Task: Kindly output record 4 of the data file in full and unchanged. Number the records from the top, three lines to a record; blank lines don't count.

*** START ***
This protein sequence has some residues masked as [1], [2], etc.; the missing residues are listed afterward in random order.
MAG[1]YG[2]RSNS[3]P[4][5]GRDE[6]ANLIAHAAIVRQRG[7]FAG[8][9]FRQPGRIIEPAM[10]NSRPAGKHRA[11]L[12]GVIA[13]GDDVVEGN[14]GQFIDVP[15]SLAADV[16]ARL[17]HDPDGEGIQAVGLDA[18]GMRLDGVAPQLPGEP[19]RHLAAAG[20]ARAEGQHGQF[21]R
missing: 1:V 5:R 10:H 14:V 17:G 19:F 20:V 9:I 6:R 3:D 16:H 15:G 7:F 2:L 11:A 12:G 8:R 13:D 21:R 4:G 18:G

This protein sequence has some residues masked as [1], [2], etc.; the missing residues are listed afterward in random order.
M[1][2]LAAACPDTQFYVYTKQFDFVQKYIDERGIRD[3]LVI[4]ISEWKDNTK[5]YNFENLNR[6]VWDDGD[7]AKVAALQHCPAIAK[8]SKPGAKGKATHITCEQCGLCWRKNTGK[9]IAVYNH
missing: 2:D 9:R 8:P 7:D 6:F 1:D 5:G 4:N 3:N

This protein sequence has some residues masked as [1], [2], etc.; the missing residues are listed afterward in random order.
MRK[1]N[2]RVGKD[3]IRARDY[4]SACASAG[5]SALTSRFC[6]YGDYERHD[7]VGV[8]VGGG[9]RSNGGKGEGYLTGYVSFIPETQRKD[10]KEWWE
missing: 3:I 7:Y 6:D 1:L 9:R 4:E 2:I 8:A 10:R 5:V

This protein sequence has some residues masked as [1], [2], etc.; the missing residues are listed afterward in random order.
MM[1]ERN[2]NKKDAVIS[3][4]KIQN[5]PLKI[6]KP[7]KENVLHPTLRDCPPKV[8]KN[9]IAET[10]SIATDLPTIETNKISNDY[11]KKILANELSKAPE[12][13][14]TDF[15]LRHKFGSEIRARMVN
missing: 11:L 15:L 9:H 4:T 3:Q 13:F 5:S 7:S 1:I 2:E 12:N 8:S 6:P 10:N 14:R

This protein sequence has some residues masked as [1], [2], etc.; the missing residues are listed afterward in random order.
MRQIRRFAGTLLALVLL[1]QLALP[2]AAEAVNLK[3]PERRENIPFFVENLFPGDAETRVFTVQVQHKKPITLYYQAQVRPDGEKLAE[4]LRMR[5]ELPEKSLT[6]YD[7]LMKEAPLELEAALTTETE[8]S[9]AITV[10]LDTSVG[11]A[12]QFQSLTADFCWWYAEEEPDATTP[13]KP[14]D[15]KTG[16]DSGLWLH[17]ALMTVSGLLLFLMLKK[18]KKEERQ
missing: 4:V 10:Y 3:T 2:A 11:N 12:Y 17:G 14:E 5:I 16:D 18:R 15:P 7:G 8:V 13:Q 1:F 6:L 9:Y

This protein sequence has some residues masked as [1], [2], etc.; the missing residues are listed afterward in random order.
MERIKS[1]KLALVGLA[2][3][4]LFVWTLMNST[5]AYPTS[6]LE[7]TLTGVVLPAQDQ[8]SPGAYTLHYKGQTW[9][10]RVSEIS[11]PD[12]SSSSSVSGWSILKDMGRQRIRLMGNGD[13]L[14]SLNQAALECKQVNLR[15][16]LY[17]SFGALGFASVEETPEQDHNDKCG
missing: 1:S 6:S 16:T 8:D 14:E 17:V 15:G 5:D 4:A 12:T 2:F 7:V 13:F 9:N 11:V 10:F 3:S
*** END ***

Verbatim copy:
This protein sequence has some residues masked as [1], [2], etc.; the missing residues are listed afterward in random order.
MM[1]ERN[2]NKKDAVIS[3][4]KIQN[5]PLKI[6]KP[7]KENVLHPTLRDCPPKV[8]KN[9]IAET[10]SIATDLPTIETNKISNDY[11]KKILANELSKAPE[12][13][14]TDF[15]LRHKFGSEIRARMVN
missing: 11:L 15:L 9:H 4:T 3:Q 13:F 5:S 7:S 1:I 2:E 12:N 8:S 6:P 10:N 14:R